There is so much that is possible in terms of determining your risk to determine what your need is.

Sarah



dell

    Grade - MIFSQN

  • IFSQN Member
  • 86 posts
  • 3 thanks
0
Neutral

  • Earth
    Earth

Posted 04 May 2016 - 03:48 PM

🌼very useful information from you all

Sent from my SM-N910C using Tapatalk



Charles.C

    Grade - FIFSQN

  • IFSQN Moderator
  • 19,800 posts
  • 5480 thanks
1,402
Excellent

  • Earth
    Earth
  • Gender:Male
  • Interests:SF
    TV
    Movies

Posted 04 May 2016 - 09:26 PM

Metal detectors do not have to be a CCP especially in FSSC22000. The oPRP controls the hazard but does not ensure complete control of the hazard. Loss of control does not ensure a food safety hazard is present.

Prescribed verification activities confirm the detector is operational but does not ensue that a metal hazard will not be present.

oPRP reduced the likelihood of a known hazard to a lower or acceptable unit.

Orientation effect and aperture sensitivity play a role in whether or not an object will be detected.

 

In terms of other ways to reduce the hazard, you need to do a risk assessment and determine the measure you can put in place to reduce the risk to an acceptable level. Do you sift the final product? Would it pick up anything?  How many complaints have you had for metal?

 

There is so much that is possible in terms of determining your risk to determine what your need is.

Sarah

 

Hi Sarah,

 

IMO, this statement is misaligned to the requirements of the iso22000/iso22004 Standards.

 

I find it difficult to see how you can validate a control measure which specifically does not control a significant hazard. Maybe by defining a "reduced" validation ?.

 

However i do agree that some publications share yr opinion.

 

After 10 years, just goes to show what a mess the ISO organisation have made in explaining their semantically ambiguous  Standard.


Kind Regards,

 

Charles.C


clover

    Grade - MIFSQN

  • IFSQN Member
  • 77 posts
  • 5 thanks
2
Neutral

  • Earth
    Earth

Posted 05 May 2016 - 06:41 AM

I'm not quite sure and familiar with the terminologies oPRP (?) but just wondering if a metal detector doesn't help to ensure complete control the hazard, then what's the use of buying and using one? 

 

Other than that, you've brought up some good points 

Metal detectors do not have to be a CCP especially in FSSC22000. The oPRP controls the hazard but does not ensure complete control of the hazard. Loss of control does not ensure a food safety hazard is present.

Prescribed verification activities confirm the detector is operational but does not ensue that a metal hazard will not be present.

oPRP reduced the likelihood of a known hazard to a lower or acceptable unit.

Orientation effect and aperture sensitivity play a role in whether or not an object will be detected.

 

In terms of other ways to reduce the hazard, you need to do a risk assessment and determine the measure you can put in place to reduce the risk to an acceptable level. Do you sift the final product? Would it pick up anything?  How many complaints have you had for metal?

 

There is so much that is possible in terms of determining your risk to determine what your need is.

Sarah



dell

    Grade - MIFSQN

  • IFSQN Member
  • 86 posts
  • 3 thanks
0
Neutral

  • Earth
    Earth

Posted 05 May 2016 - 06:45 AM

oPRP stands for: operational prerequisites programs

Sent from my SM-N910C using Tapatalk



clover

    Grade - MIFSQN

  • IFSQN Member
  • 77 posts
  • 5 thanks
2
Neutral

  • Earth
    Earth

Posted 05 May 2016 - 09:13 AM

Hi Almaskati, 

 

yup I know that oPRP stands for Operational Prerequisite Programme but not too sure what's the difference between oPRP vs PRP. And someone once mentioned to me that PRP = GMP....can someone shed some light on this?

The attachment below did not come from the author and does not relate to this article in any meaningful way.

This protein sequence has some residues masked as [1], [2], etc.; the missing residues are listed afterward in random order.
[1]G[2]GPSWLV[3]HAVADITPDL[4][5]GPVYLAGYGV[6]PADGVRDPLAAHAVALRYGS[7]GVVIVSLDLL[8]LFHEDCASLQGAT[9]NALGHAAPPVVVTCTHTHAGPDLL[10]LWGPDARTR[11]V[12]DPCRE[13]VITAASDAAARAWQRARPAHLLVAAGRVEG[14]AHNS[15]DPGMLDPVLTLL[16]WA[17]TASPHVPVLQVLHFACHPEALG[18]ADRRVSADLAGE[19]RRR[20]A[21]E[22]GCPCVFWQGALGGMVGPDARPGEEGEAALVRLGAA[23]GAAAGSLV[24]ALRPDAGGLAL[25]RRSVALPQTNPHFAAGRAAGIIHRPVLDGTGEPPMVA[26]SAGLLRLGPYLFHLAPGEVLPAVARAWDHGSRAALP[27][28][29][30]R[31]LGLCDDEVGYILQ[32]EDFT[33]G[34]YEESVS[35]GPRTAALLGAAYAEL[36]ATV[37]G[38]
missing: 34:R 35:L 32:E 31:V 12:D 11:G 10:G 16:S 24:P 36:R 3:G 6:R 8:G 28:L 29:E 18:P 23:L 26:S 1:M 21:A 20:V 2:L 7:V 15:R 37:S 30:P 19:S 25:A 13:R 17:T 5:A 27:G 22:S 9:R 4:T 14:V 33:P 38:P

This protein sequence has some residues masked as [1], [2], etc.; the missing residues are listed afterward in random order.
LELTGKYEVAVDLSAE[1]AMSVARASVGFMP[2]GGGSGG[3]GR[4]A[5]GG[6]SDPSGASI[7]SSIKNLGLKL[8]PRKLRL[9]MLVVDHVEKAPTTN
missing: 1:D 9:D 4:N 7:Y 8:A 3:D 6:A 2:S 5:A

oPRP stands for: operational prerequisites programs

Sent from my SM-N910C using Tapatalk



GMO

    Grade - FIFSQN

  • IFSQN Fellow
  • 2,707 posts
  • 699 thanks
194
Excellent

  • United Kingdom
    United Kingdom

Posted 05 May 2016 - 10:15 AM

I'm not quite sure and familiar with the terminologies oPRP (?) but just wondering if a metal detector doesn't help to ensure complete control the hazard, then what's the use of buying and using one? 

 

Other than that, you've brought up some good points 

 

CCPs are required to control a hazard OR reduce the risk to an acceptable level.  So for example, with a cooking process, you don't sterilise the item but you do cook to, say, a 6 log reduction in Salmonellae.  With metal detectors they are not perfect, detection depends on metal type, orientation etc.  For that reason, some people think of them more as monitoring that all of your other controls are effective and certainly the investigation of what is found in them is vital.  That said, there is a question in most HACCP decision trees which says "is the process step specifically designed to eliminate or reduce the hazard to an acceptable level" and I struggle to find a way of saying "no" to that question as soon as a metal detector is in place.

 

I think the answer is some pragmatism.  Is it an absolute requirement?  No.  Is it advisable?  In most organisations, yes.  (And I say this having been supplied by someone who didn't think they needed one for us to find metal in their ingredient.)  It's a business protection tool.  If you have one, is it a CCP?  Probably.  You can argue the toss all you like but if you get audited as much as I do, I see no point in being a trail blazer that it's not a CCP.  If I made it not a CCP, would I control it any differently?  Nope.  Would making it a PRP or oPRP have a negative impact on how it's viewed and respected by factory staff?  Probably.  So the pragmatist in me says, in most cases, get one, make it a CCP but actually control earlier in the process is just as important if not more so to me.

 

Hi Almaskati, 

 

yup I know that oPRP stands for Operational Prerequisite Programme but not too sure what's the difference between oPRP vs PRP. And someone once mentioned to me that PRP = GMP....can someone shed some light on this? 

 

I'm not that familiar with ISO22000, however, as I understand it, an oPRP tends to be more located in a defined position in the process, for example, sieving.  It's reducing a hazard but perhaps not to the level where you'd define it as a CCP.  That said, I said at the time when it came in that it was a fudge factor for people who can't make decisions and I still feel a bit like that about it.  Again, I come back to would I control it differently if it was an oPRP?  No.  So what's the benefit?



Charles.C

    Grade - FIFSQN

  • IFSQN Moderator
  • 19,800 posts
  • 5480 thanks
1,402
Excellent

  • Earth
    Earth
  • Gender:Male
  • Interests:SF
    TV
    Movies

Posted 05 May 2016 - 10:25 AM

Can see this recent short thread just to illustrate an infinitely open-ended topic -

 

http://www.ifsqn.com...ose-of-an-oprp/


Kind Regards,

 

Charles.C





0 user(s) are reading this topic

0 members, 0 guests, 0 anonymous users